• This has a much of an impact on bitcoin as say the Target hack had on credit cards or say the robbing of a armored car should have on cash.

      • That clears it up, was not sure if ‘Bitcoin’ failed, or whatever word Im looking for, or if it was hacked, or as you illustrate, it was simply stolen.

  23. Ok so now I read the following:

    Trustwave said on Monday that it has found evidence that the operators of a cybercrime ring known as the Pony botnet have stolen some 85 virtual “wallets” that contained bitcoins and other types of digital currencies. The firm said it did not know how much digital currency was contained in the wallets.

    So, does that mean the ‘bot’ infected individual computers ie) if I had a wallet on my machine and the ‘bot’ somehow got on my machine it was stolen?

    • That sounds right to me.

      The important thing to note about bitcoin vs. USD is that your “bank” accounts are only as secure as your computer. The case of a Chase, Wells Fargo, Credit Union, or other online banking, it’s difficult for a hacker to log into your account and send money to themselves without being traced – even if they have your password. If they did, or more likely if they stole your credit card, the bank will be able to restore your funds fairly easily.

      However, with bitcoin if someone acquires the private key of your wallet they can send the coins somewhere without being traced. Even in cases of nearly 100,000 coin this has been done. It’s also important to note that these bitcoin “banks” are not insured, so if coinbase, crytsy, btc-e, bitstamp, etc is compromised, or if your account is compromised on those services, it’s relatively easy for people to take your coin and you will have no recourse.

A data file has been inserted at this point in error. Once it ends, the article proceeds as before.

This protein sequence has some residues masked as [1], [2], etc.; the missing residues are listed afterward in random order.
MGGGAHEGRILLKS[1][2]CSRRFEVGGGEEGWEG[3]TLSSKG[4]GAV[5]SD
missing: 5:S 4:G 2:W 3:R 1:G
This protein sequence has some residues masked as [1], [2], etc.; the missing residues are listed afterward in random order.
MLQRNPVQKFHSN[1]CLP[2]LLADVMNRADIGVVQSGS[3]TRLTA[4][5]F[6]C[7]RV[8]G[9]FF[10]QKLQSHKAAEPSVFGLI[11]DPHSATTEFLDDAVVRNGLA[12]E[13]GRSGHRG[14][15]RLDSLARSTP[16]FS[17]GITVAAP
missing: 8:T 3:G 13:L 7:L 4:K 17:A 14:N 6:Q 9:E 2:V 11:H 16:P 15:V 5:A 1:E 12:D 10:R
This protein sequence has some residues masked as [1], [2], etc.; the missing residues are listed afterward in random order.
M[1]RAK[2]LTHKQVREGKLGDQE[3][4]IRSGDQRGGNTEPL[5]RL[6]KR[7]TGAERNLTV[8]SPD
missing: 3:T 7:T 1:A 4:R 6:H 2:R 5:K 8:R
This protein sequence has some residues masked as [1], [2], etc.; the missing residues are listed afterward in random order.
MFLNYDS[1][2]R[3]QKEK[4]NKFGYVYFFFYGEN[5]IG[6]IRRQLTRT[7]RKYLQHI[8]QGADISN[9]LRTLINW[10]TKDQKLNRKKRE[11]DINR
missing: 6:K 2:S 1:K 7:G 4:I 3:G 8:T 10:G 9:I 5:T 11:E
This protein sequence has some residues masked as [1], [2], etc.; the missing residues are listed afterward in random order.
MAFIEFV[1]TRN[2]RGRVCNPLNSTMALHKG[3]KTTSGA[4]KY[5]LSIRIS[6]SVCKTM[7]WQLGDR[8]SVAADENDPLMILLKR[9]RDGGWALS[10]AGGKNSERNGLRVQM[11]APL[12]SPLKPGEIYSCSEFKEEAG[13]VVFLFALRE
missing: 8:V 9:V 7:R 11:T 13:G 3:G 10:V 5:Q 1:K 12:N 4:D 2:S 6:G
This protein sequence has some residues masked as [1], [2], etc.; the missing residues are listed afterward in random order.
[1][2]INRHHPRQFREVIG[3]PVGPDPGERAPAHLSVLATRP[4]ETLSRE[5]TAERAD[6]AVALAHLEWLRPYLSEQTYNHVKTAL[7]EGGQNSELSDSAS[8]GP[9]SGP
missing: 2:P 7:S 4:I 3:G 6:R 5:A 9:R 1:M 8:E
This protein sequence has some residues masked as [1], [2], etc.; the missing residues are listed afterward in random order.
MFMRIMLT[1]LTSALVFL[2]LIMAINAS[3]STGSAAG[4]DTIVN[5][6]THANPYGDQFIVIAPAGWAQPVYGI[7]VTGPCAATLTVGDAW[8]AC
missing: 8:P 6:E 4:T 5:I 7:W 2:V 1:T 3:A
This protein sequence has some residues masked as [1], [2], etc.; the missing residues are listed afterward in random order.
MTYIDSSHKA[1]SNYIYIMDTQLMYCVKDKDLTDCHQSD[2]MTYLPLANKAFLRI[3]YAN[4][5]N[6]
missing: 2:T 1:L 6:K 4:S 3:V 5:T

In that sense, bitcoin is less secure than storing USD in a bank. But ultimately you have a greater ability to secure your bitcoin than you do your USD. For example, federal and state governments can seize or freeze any US bank account rather easily while it’s practically impossible for the US government or any other entity to determine how much bitcoin I have let alone acquire the private keys – assuming I take the proper precautions. You could bury your USD in the back yard I suppose…

      Proper precautions are a lot more complicated than walking down to your local bank; they include things like using an offline computer to generate addresses and sign transactions.